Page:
The pool player who forfeited her chance to win a top national title over transgender rules says she has been snubbed in an 11th-hour attempt to join the professional tour.
Lynne Pinches told Telegraph Sport in November that she had turned down an invitation to play full-time for the first time amid her despair at an about turn in international rules.
However, after fellow players persuaded her to tell authorities she would accept the offer after all, the Ultimate Pool Tour has not included her in the latest draw.
Pinches said on Sunday night that she was “absolutely gutted” that she had not been offered a route back to taking on the game’s top 32 players.
“I did inquire about getting it back in November as I kept having second thoughts swaying from one decision to the other,” she said. “I asked the tournament director ‘if I put my deposit back, could I have my spot back?’ He said ‘I would have to wait and see if any of the others turned down theirs’.”
She said two players subsequently “didn’t take their spots but I was not offered it back”. Pinches says “every day” has been stressful since she was catapulted into the international spotlight in November after packing up her cue and refusing the final of the Ladies Champions of Champions. Her opponent, Harriet Haynes, picked up the trophy by default.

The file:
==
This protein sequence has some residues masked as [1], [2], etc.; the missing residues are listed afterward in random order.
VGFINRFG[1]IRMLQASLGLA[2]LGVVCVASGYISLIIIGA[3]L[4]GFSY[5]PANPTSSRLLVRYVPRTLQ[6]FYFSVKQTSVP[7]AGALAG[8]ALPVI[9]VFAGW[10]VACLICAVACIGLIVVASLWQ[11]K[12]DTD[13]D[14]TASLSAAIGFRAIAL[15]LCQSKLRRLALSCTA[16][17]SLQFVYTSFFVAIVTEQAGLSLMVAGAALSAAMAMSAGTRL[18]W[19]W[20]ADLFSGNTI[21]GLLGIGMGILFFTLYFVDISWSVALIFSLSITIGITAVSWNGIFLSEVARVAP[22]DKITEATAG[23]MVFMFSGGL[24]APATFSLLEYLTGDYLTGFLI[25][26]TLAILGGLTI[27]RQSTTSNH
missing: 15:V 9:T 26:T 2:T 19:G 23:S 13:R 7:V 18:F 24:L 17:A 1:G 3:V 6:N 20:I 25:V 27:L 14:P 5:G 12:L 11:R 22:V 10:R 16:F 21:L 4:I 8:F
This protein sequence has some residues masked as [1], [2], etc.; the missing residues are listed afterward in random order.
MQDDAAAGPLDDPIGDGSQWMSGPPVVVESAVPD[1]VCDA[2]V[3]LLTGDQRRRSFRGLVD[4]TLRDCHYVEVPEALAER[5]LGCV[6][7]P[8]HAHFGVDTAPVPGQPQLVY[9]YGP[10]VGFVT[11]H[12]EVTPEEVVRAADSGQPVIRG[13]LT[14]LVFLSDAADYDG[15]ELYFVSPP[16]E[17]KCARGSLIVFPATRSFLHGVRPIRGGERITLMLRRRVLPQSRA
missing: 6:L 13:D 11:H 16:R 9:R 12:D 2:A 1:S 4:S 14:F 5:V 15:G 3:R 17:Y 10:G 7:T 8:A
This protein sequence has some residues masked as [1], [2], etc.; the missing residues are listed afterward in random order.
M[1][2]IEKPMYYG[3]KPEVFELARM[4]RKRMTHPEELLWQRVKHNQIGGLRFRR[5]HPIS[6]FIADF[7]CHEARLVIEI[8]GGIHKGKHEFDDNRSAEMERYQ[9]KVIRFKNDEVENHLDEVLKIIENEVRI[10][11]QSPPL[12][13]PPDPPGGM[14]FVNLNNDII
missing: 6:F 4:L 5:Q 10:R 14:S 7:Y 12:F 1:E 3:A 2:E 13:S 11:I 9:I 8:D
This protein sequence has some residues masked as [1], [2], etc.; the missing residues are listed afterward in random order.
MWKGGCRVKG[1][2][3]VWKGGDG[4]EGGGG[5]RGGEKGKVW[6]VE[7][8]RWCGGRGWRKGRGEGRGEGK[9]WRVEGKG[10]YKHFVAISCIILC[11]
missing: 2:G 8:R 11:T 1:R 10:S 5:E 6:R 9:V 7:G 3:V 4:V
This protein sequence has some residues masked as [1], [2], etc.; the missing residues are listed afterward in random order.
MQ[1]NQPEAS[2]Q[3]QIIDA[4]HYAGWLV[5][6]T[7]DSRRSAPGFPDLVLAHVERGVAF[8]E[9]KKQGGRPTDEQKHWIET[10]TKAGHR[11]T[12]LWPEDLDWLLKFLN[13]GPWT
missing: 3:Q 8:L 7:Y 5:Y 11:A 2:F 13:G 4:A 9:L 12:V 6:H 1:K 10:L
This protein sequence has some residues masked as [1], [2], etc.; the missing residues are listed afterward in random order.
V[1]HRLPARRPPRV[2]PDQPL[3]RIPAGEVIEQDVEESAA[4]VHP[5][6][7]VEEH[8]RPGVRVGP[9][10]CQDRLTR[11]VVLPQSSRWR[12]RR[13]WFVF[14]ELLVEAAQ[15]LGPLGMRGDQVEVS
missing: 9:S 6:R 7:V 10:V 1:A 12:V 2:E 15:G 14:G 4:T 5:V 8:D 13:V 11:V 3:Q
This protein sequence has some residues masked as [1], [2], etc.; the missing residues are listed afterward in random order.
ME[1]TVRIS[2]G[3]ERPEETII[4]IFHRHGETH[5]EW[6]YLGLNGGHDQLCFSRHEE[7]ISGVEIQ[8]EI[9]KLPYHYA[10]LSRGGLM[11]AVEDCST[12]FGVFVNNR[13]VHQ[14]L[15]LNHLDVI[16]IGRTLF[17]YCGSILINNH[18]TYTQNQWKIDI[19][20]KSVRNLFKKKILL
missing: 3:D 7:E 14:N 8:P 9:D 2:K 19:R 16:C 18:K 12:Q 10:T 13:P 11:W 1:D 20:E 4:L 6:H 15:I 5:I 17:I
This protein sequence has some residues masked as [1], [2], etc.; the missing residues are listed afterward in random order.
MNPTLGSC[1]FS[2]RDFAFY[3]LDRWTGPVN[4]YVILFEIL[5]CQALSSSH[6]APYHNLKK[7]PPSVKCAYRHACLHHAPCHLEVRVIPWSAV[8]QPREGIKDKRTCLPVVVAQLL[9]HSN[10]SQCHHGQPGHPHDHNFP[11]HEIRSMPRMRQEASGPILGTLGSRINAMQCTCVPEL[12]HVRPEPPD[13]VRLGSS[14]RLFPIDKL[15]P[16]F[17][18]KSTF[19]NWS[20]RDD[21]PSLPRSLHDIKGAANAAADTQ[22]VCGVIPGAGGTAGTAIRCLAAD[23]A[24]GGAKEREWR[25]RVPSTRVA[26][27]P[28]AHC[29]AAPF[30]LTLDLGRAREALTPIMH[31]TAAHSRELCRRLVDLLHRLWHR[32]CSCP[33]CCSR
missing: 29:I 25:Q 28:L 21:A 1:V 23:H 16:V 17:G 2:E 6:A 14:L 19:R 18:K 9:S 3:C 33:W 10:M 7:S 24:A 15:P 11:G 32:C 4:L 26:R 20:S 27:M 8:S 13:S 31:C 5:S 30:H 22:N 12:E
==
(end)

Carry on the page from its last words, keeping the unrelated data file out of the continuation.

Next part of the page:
Pinches, who still received £500 as tournament runner-up in the English Pool Association event, is among a groundswell of female players left devastated after a redrafting of restrictions. Players claim they had received assurances that trans women or non-binary players would be stopped from competing against females. However, the World Eightball Pool Federation and Ultimate Pool Group instead stated last month in new guidance that “transgender and non-binary players will be able to participate in the women’s series”.
The Telegraph reported last week how lawyers acting for four complainants in the sport have now submitted a “letter before claim”, accusing the governing bodies of subjecting those born female to “direct sex discrimination and harassment on the grounds of sex”.
The challenge against pool’s lack of restrictions could be the first in the UK to test the provisions for female-only sport in the Equality Act 2010, with the complainants contesting an about-turn in October over new rules excluding trans women from the female category.
The following month, Pinches was cheered by spectators when she packed up her cue. The concession by Pinches was followed by another a week later by Jo Hobday, who has joined her in her fight along with Frankie Rogers and Holly Cann.
The letter of claim has been bankrolled via a campaign on CrowdJustice.com, the world’s crowdfunding platform for legal action, that has so far raised more than £20,000 of the £30,000 the group estimates is needed to launch an Equality Act challenge.
Sharron Davies, the Olympian swimmer and campaigner for women’s sport, previously said pool was another example of a sport failing to put safety and fairness before inclusion.